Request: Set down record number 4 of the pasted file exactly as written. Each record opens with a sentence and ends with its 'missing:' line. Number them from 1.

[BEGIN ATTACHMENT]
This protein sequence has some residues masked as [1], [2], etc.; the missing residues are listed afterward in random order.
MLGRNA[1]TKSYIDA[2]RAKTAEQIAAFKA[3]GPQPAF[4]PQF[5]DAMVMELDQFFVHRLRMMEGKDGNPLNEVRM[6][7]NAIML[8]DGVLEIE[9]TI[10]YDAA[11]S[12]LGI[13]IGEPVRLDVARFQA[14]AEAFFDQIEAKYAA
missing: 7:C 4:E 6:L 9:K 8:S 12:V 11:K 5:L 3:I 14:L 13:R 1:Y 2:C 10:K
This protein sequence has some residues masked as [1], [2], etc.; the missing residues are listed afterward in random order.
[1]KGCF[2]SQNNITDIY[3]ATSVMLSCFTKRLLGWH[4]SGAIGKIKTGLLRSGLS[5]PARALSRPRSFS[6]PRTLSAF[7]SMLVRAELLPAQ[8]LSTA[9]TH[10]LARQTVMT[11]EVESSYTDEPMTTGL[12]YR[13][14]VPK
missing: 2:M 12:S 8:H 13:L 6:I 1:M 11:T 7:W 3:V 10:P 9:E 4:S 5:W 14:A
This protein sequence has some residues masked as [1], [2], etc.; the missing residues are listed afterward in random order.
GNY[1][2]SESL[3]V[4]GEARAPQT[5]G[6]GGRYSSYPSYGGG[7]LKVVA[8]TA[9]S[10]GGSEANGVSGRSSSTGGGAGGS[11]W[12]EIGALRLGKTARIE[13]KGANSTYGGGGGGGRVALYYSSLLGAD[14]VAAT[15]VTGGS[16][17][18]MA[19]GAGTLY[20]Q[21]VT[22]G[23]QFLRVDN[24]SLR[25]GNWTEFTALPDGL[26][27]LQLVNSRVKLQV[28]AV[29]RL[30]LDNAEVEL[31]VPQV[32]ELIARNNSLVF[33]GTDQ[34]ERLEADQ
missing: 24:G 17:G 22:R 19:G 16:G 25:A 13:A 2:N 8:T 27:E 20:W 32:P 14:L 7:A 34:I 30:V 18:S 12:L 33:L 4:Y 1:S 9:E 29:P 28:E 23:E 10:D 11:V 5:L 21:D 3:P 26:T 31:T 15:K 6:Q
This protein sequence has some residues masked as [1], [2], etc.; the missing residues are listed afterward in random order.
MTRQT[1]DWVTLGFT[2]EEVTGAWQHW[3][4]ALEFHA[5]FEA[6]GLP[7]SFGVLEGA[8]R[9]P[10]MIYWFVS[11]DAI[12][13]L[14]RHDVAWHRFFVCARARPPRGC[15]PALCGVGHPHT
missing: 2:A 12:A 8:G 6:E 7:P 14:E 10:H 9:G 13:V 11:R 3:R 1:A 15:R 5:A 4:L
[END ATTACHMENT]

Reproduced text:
This protein sequence has some residues masked as [1], [2], etc.; the missing residues are listed afterward in random order.
MTRQT[1]DWVTLGFT[2]EEVTGAWQHW[3][4]ALEFHA[5]FEA[6]GLP[7]SFGVLEGA[8]R[9]P[10]MIYWFVS[11]DAI[12][13]L[14]RHDVAWHRFFVCARARPPRGC[15]PALCGVGHPHT
missing: 2:A 12:A 8:G 6:E 7:P 14:E 10:H 9:G 13:V 11:R 3:R 1:A 15:R 5:A 4:L